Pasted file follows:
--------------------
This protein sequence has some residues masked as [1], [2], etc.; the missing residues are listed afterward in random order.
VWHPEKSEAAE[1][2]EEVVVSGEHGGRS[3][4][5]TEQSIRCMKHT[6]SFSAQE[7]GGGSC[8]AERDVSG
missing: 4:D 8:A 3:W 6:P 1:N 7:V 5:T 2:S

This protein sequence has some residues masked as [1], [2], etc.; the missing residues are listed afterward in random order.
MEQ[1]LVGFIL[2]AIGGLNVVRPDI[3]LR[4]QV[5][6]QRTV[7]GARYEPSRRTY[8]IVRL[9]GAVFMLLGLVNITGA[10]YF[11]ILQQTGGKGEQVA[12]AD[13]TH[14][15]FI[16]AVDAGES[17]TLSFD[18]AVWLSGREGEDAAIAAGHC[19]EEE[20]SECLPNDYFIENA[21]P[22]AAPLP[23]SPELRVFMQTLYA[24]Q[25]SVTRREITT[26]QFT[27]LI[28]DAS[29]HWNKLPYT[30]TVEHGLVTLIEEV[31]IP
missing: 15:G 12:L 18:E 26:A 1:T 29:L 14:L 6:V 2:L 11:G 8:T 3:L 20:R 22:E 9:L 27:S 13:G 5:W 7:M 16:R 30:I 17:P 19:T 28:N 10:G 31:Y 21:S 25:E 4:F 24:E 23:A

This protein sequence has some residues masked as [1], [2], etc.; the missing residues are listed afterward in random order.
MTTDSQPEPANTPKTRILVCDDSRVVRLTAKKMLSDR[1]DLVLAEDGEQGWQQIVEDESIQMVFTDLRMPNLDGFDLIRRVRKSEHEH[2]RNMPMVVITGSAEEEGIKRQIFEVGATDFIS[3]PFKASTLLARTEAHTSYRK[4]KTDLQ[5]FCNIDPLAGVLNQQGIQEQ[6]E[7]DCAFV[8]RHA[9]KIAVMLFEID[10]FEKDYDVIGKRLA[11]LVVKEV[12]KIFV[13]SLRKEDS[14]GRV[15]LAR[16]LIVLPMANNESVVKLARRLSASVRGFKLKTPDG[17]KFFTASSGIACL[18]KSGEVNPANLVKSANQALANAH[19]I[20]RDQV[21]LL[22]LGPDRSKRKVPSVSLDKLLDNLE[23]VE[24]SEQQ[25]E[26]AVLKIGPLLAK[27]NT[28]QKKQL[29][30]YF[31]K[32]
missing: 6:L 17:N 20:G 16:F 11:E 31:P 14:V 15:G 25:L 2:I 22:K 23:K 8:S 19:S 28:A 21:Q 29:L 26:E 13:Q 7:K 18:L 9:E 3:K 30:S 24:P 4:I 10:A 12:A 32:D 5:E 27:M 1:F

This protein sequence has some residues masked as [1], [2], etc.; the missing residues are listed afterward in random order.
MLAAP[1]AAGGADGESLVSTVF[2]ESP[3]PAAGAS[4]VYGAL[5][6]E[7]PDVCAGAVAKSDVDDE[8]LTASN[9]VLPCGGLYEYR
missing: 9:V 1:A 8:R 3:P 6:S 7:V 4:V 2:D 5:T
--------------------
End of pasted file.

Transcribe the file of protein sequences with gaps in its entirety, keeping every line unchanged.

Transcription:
This protein sequence has some residues masked as [1], [2], etc.; the missing residues are listed afterward in random order.
VWHPEKSEAAE[1][2]EEVVVSGEHGGRS[3][4][5]TEQSIRCMKHT[6]SFSAQE[7]GGGSC[8]AERDVSG
missing: 4:D 8:A 3:W 6:P 1:N 7:V 5:T 2:S

This protein sequence has some residues masked as [1], [2], etc.; the missing residues are listed afterward in random order.
MEQ[1]LVGFIL[2]AIGGLNVVRPDI[3]LR[4]QV[5][6]QRTV[7]GARYEPSRRTY[8]IVRL[9]GAVFMLLGLVNITGA[10]YF[11]ILQQTGGKGEQVA[12]AD[13]TH[14][15]FI[16]AVDAGES[17]TLSFD[18]AVWLSGREGEDAAIAAGHC[19]EEE[20]SECLPNDYFIENA[21]P[22]AAPLP[23]SPELRVFMQTLYA[24]Q[25]SVTRREITT[26]QFT[27]LI[28]DAS[29]HWNKLPYT[30]TVEHGLVTLIEEV[31]IP
missing: 15:G 12:L 18:E 26:A 1:T 29:L 14:L 6:V 2:L 11:G 8:T 3:L 20:R 22:E 9:L 27:S 13:G 5:W 7:M 16:R 30:I 17:P 19:T 28:N 10:G 31:Y 21:S 25:E 4:F 24:E 23:A

This protein sequence has some residues masked as [1], [2], etc.; the missing residues are listed afterward in random order.
MTTDSQPEPANTPKTRILVCDDSRVVRLTAKKMLSDR[1]DLVLAEDGEQGWQQIVEDESIQMVFTDLRMPNLDGFDLIRRVRKSEHEH[2]RNMPMVVITGSAEEEGIKRQIFEVGATDFIS[3]PFKASTLLARTEAHTSYRK[4]KTDLQ[5]FCNIDPLAGVLNQQGIQEQ[6]E[7]DCAFV[8]RHA[9]KIAVMLFEID[10]FEKDYDVIGKRLA[11]LVVKEV[12]KIFV[13]SLRKEDS[14]GRV[15]LAR[16]LIVLPMANNESVVKLARRLSASVRGFKLKTPDG[17]KFFTASSGIACL[18]KSGEVNPANLVKSANQALANAH[19]I[20]RDQV[21]LL[22]LGPDRSKRKVPSVSLDKLLDNLE[23]VE[24]SEQQ[25]E[26]AVLKIGPLLAK[27]NT[28]QKKQL[29][30]YF[31]K[32]
missing: 6:L 17:N 20:G 16:F 11:E 31:P 14:V 15:G 25:L 2:I 22:K 23:K 8:S 19:S 28:A 21:Q 29:L 26:E 13:Q 7:K 18:L 9:E 3:K 30:S 24:P 4:I 10:A 12:A 32:D 5:E 27:M 1:F

This protein sequence has some residues masked as [1], [2], etc.; the missing residues are listed afterward in random order.
MLAAP[1]AAGGADGESLVSTVF[2]ESP[3]PAAGAS[4]VYGAL[5][6]E[7]PDVCAGAVAKSDVDDE[8]LTASN[9]VLPCGGLYEYR
missing: 9:V 1:A 8:R 3:P 6:S 7:V 4:V 2:D 5:T